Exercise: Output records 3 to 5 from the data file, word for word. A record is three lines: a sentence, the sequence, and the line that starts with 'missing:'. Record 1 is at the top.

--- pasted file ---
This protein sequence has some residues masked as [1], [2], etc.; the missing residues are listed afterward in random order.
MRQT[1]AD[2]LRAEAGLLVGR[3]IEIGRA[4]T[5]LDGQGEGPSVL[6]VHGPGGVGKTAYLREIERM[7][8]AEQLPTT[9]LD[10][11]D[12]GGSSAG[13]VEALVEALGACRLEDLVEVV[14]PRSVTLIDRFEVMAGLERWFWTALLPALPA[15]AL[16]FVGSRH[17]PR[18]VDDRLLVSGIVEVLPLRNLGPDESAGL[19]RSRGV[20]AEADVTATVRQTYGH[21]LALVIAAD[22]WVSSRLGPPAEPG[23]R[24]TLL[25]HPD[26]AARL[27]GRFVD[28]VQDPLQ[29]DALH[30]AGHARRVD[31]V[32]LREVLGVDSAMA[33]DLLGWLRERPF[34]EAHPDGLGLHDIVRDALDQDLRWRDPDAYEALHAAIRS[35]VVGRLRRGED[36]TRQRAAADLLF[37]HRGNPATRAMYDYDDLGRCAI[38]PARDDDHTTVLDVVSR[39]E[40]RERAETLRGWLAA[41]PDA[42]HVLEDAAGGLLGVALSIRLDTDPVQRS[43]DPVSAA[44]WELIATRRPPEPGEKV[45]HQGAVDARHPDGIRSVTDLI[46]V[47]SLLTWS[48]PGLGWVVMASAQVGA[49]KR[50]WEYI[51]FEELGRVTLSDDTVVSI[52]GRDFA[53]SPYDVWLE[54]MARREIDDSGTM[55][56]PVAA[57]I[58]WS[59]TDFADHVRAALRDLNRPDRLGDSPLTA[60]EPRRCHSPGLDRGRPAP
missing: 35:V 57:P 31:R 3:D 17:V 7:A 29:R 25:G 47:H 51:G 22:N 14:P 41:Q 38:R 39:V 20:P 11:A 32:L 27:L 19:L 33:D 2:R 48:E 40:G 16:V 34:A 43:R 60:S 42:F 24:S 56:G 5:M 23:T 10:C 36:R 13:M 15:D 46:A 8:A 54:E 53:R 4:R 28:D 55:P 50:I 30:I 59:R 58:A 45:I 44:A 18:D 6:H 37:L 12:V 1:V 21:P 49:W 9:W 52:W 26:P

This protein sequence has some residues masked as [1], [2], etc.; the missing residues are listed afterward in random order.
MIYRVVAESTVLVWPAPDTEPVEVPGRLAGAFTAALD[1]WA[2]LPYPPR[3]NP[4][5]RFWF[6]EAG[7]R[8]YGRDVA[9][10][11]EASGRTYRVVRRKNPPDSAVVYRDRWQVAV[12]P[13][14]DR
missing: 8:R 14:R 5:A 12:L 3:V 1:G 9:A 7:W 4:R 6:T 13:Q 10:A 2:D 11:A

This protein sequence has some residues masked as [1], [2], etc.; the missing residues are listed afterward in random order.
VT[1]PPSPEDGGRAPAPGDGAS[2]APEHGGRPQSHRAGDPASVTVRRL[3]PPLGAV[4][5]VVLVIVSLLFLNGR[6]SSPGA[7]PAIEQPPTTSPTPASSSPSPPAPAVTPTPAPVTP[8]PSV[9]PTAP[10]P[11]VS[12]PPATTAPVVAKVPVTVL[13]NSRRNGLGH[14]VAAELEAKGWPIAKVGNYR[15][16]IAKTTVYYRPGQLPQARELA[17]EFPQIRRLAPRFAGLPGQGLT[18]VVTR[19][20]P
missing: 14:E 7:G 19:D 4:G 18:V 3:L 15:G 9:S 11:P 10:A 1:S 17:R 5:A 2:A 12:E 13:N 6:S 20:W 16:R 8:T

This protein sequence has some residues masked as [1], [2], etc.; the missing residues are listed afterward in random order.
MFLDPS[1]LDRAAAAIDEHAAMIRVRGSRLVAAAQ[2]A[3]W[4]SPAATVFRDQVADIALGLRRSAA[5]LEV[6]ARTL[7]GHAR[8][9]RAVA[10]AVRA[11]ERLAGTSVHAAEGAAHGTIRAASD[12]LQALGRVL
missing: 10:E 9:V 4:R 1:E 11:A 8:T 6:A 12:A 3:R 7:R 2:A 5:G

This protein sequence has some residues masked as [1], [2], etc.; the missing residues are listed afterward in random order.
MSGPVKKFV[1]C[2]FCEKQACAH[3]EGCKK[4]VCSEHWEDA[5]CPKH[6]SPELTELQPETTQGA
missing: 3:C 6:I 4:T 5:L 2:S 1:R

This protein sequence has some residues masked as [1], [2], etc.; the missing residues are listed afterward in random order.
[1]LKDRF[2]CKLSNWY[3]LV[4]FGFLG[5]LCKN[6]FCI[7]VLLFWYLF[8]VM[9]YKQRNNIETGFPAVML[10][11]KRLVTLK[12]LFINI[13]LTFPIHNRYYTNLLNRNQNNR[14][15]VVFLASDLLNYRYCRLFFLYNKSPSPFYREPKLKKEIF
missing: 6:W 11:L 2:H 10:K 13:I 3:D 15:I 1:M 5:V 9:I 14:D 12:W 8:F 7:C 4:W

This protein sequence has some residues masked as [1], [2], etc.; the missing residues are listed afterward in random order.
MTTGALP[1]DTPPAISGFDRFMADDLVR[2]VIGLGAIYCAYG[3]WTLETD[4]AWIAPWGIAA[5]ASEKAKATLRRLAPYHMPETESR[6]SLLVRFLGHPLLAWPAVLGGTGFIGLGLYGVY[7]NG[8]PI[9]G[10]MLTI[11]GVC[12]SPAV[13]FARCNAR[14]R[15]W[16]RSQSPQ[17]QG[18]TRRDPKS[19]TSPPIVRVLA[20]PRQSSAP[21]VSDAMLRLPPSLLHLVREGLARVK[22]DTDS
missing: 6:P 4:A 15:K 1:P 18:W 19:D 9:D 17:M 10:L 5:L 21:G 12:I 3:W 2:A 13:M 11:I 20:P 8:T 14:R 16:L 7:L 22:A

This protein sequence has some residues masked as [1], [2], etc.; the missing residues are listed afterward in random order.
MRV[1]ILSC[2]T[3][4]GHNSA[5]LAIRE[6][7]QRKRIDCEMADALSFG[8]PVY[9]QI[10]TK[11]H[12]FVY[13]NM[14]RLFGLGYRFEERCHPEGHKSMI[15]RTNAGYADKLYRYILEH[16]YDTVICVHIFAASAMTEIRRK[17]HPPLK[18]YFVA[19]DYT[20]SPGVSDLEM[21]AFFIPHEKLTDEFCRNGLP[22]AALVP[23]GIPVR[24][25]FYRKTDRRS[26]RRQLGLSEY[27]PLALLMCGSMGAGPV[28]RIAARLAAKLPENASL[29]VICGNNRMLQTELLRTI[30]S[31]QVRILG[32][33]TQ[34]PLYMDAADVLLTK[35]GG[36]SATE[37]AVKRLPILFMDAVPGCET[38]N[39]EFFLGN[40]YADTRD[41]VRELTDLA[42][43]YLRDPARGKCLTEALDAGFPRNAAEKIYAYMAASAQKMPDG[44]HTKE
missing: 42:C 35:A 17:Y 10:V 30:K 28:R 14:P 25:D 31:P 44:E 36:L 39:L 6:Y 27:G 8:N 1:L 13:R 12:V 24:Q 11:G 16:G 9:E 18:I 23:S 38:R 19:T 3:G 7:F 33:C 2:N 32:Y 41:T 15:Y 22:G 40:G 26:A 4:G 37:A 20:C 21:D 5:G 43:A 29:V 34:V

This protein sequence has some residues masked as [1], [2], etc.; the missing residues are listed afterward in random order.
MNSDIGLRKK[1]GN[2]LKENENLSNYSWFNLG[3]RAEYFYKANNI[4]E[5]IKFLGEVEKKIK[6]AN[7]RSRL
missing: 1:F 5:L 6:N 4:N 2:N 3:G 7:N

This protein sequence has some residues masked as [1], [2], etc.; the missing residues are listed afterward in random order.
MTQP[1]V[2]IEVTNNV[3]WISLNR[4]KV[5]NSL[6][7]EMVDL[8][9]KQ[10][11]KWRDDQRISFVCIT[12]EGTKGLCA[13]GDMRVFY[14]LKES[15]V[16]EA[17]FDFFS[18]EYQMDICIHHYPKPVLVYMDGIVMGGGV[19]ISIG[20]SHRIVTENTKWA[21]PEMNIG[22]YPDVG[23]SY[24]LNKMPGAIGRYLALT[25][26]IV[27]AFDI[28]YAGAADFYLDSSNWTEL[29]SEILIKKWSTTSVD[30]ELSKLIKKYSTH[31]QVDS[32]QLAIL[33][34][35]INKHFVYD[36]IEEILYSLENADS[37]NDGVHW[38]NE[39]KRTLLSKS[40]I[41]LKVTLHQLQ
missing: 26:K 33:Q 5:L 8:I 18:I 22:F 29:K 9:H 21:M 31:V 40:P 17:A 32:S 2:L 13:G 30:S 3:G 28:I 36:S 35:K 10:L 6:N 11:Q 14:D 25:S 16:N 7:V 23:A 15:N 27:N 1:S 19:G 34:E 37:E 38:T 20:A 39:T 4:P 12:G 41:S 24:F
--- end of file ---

This protein sequence has some residues masked as [1], [2], etc.; the missing residues are listed afterward in random order.
VT[1]PPSPEDGGRAPAPGDGAS[2]APEHGGRPQSHRAGDPASVTVRRL[3]PPLGAV[4][5]VVLVIVSLLFLNGR[6]SSPGA[7]PAIEQPPTTSPTPASSSPSPPAPAVTPTPAPVTP[8]PSV[9]PTAP[10]P[11]VS[12]PPATTAPVVAKVPVTVL[13]NSRRNGLGH[14]VAAELEAKGWPIAKVGNYR[15][16]IAKTTVYYRPGQLPQARELA[17]EFPQIRRLAPRFAGLPGQGLT[18]VVTR[19][20]P
missing: 14:E 7:G 19:D 4:G 18:V 3:L 15:G 9:S 11:P 10:A 1:S 17:R 5:A 2:A 12:E 13:N 6:S 20:W 16:R 8:T

This protein sequence has some residues masked as [1], [2], etc.; the missing residues are listed afterward in random order.
MFLDPS[1]LDRAAAAIDEHAAMIRVRGSRLVAAAQ[2]A[3]W[4]SPAATVFRDQVADIALGLRRSAA[5]LEV[6]ARTL[7]GHAR[8][9]RAVA[10]AVRA[11]ERLAGTSVHAAEGAAHGTIRAASD[12]LQALGRVL
missing: 10:E 9:V 4:R 1:E 11:A 8:T 6:A 12:A 3:R 7:R 2:A 5:G

This protein sequence has some residues masked as [1], [2], etc.; the missing residues are listed afterward in random order.
MSGPVKKFV[1]C[2]FCEKQACAH[3]EGCKK[4]VCSEHWEDA[5]CPKH[6]SPELTELQPETTQGA
missing: 3:C 6:I 4:T 5:L 2:S 1:R